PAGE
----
No one would argue that the world is an ever-changing, dynamic environment in which to do business, yet some observers might point out that the conservative nature of the insurance vertical might hamper the industry from taking advantage of coming change.
Not so, notes a new report issued by Strategy Meets Action, a Boston-based advisory firm. The firm released its report, "Insight on the Future of Insurance: Looking at Technology through the Long Lens," as part of the SMA Strategic Insights research series.
The firm identifies information and communication technologies (I&CT) as an advancing trend, which, when combined, create a powerful force for transformation.
The report cites scientific developments in areas such as nanotechnology, biotechnology, robotics, genomics and alternative energy as examples, positing that the potential impact promises to drive staggering change in the world of insurance.
“As I&CT and scientific advances become more sophisticated and pervasive, new risks will arise and new opportunities for products, channels, and business models will unfold,” Deb Smallwood, SMA founder, tells Insurance Networking News.
Using a 10-year time horizon, the report takes a visionary look at how advances in I&CT will alter the landscape, and describes key implications for the global insurance industry.
Using five major I&CT trends, the report describes four profound business shifts (see chart), and identifies five new areas of opportunities for insurers. For example, massive amounts of information, including intelligence embedded in more and more things, will spur a shift in business strategic focus beyond automation to insight—insight that will make it possible to instantly negotiate and offer variable product provisions that contain dynamic pricing options.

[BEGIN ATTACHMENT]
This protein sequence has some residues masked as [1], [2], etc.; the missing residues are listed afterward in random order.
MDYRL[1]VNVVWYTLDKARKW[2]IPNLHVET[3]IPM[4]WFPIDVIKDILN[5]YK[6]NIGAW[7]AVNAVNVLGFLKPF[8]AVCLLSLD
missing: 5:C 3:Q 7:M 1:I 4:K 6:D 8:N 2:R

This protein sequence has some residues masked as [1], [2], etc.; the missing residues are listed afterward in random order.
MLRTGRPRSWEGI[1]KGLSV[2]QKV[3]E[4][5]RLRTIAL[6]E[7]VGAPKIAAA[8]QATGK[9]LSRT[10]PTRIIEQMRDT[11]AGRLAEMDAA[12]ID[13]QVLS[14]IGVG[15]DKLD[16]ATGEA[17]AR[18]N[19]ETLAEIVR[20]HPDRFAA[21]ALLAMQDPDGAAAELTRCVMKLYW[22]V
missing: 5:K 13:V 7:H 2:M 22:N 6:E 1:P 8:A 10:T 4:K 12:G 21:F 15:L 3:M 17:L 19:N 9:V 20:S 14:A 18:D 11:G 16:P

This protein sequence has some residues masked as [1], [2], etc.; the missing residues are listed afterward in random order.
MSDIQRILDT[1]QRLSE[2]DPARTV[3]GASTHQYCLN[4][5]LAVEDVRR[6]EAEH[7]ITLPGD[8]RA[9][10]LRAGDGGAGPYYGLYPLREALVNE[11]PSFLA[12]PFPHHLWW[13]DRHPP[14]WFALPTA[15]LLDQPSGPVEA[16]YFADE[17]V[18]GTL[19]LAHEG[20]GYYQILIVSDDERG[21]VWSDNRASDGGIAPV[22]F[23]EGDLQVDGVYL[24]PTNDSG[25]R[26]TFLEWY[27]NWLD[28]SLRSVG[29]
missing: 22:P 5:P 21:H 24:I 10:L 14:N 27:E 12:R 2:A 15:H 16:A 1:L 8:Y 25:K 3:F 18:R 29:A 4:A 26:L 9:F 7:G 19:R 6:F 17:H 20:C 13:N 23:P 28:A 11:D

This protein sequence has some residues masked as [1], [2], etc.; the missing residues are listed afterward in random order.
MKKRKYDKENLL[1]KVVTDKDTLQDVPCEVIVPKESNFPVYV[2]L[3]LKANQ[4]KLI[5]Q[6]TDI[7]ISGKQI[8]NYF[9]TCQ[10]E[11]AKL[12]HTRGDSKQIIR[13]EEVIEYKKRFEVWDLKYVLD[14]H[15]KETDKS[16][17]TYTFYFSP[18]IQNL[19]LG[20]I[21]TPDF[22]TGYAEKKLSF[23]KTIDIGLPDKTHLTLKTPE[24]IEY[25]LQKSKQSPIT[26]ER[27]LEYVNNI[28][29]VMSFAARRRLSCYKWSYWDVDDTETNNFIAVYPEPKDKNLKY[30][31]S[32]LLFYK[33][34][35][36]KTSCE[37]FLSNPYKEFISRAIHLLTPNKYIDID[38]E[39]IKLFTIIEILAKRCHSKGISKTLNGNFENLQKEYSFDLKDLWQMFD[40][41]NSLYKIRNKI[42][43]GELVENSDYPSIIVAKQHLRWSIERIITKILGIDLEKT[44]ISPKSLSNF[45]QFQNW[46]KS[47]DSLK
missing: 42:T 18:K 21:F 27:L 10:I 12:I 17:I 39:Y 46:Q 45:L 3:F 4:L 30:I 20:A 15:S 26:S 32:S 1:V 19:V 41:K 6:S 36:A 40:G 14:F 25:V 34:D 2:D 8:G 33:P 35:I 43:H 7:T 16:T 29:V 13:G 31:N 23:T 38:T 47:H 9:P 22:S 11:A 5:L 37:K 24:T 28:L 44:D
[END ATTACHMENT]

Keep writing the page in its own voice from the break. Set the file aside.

“New opportunities for insurers will result from the introduction of new types of risk and new ways to package, deliver, sell, and service insurance, as well as new ways to price and manage risk,” notes Smallwood.
Insurers that are proactively thinking about the implications of these changes, and developing scenarios for the future world of insurance will be better positioned to capitalize on new opportunities, points out Mark Breading, SMA partner and author of the report.
"Although it is not possible to predict exactly what the world will be like in 2020, it is possible to create a nimble organization with fully coordinated people, process, data and technology—an organization that is able to adapt and thrive in the future," he says.
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